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(1) The totality of features and characteristics of a product or service that bear on its ability to satisfy a given need (fitness-for-use concept of quality). (2) Degree of excellence of a product or service (comparative concept). Often determined subjectively by comparison against an ideal standard or against similar products or services available from other sources. (3) A quantitative evaluation of the features and characteristics of a product or service (quantitative concept).
Determination of specific characteristics of a microstructure by quantitative measurements on micrographs or metallographic images. Quantities so measured include volume concentration of phases, grain size, particle size, mean free path between like particles or secondary phases, and surface-area-to-volume ratio of microconstituents, particles, or grains.
A temper of nonferrous alloys and some ferrous alloys characterized by tensile strength about midway between that of dead soft and half hard tempers.
In a ternary or higher-order system, a linear composition series between two substances each of which exhibits congruent melting, wherein all equilibria, at all temperatures or pressures, involve only phases having compositions occurring in the linear series, so that the series may be represented as a binary on a phase diagram.
A fracture mode that combines the characteristics of cleavage fracture and dimple fracture. An intermediate type of fracture found in certain high-strength metals.
Embrittlement of low-carbon steels resulting from precipitation of solute carbon at existing dislocations and from precipitation hardening of the steel caused by differences in the solid solubility of carbon in ferrite at different temperatures. Quench-age embrittlement usually is caused by rapid cooling of the steel from temperatures slightly below Ac1 (the temperature at which austenite begins to form), and can be minimized by quenching from lower temperatures.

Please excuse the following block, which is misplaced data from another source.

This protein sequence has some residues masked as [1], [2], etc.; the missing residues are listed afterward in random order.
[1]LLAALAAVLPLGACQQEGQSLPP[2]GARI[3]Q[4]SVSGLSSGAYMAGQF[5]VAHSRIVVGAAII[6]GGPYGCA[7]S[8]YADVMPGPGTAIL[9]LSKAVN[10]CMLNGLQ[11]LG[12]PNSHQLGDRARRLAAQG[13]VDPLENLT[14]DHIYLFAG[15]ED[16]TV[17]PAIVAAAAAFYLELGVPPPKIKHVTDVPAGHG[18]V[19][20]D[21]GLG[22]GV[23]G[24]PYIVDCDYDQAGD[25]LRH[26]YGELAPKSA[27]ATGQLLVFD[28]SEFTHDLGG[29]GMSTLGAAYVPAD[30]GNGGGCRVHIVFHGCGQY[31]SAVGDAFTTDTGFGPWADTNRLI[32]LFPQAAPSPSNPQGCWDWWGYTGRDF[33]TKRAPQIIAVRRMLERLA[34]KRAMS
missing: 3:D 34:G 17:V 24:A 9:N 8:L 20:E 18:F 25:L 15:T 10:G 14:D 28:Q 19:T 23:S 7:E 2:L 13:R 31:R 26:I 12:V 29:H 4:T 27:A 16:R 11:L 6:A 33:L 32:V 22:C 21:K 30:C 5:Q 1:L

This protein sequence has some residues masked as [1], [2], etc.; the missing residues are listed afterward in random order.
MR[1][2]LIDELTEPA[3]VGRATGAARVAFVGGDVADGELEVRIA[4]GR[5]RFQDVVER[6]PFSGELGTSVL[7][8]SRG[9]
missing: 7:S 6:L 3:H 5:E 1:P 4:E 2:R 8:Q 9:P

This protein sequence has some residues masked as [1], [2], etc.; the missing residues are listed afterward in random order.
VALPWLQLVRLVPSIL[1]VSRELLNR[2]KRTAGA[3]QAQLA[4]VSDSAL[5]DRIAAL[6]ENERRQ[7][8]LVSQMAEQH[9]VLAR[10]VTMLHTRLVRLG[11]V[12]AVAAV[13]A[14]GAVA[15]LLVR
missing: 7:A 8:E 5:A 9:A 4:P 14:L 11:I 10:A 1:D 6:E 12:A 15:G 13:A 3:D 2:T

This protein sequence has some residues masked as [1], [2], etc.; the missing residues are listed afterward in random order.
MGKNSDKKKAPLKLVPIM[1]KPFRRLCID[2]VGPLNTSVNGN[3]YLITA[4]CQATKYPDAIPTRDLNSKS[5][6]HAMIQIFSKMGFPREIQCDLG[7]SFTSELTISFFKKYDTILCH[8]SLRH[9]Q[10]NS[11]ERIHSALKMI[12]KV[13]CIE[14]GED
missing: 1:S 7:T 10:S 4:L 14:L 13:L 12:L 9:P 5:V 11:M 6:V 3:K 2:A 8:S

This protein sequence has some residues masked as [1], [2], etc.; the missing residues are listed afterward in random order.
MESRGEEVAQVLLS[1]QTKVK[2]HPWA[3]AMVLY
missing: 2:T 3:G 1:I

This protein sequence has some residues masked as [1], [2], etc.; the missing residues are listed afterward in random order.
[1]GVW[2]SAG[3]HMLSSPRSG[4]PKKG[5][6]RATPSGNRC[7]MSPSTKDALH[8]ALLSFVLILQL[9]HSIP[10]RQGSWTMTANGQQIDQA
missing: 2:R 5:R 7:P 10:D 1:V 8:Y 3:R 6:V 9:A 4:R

Aging induced by rapid cooling after solution heat treatment.
Annealing an austenitic ferrous alloy by solution heat treatment followed by rapid quenching.
Fracture of a metal during quenching from elevated temperature. Most frequently observed in hardened carbon steel, alloy steel, or tool steel parts of high hardness and low toughness. Cracks often emanate from fillets, holes, corners, or other stress raisers and result from high stresses due to the volume changes accompanying transformation to martensite.
(1) Hardening suitable – alloys (most often certain copper to titanium alloys) by solution treating and quenching to develop a martensitic-like structure. (2) In ferrous alloys, hardening by austenitizing and then cooling at a rate such that a substantial amount of austenite transforms to martensite.
Rapid cooling of metals (often steels) from a suitable elevated temperature. This generally is accomplished by immersion in water, oil, polymer solution, or salt, although forced air is sometimes used. See also brine quenching , caustic quenching , direct quenching , fog quenching , forced-air quenching , hot quenching , intense quenching , interrupted quenching , oil quenching , press quenching , selective quenching , spray quenching , time quenching , and water quenching.
A crack formed in a metal as a result of thermal stresses produced by rapid cooling from a high temperature.
Oil used for quenching metals during a heat treating operation.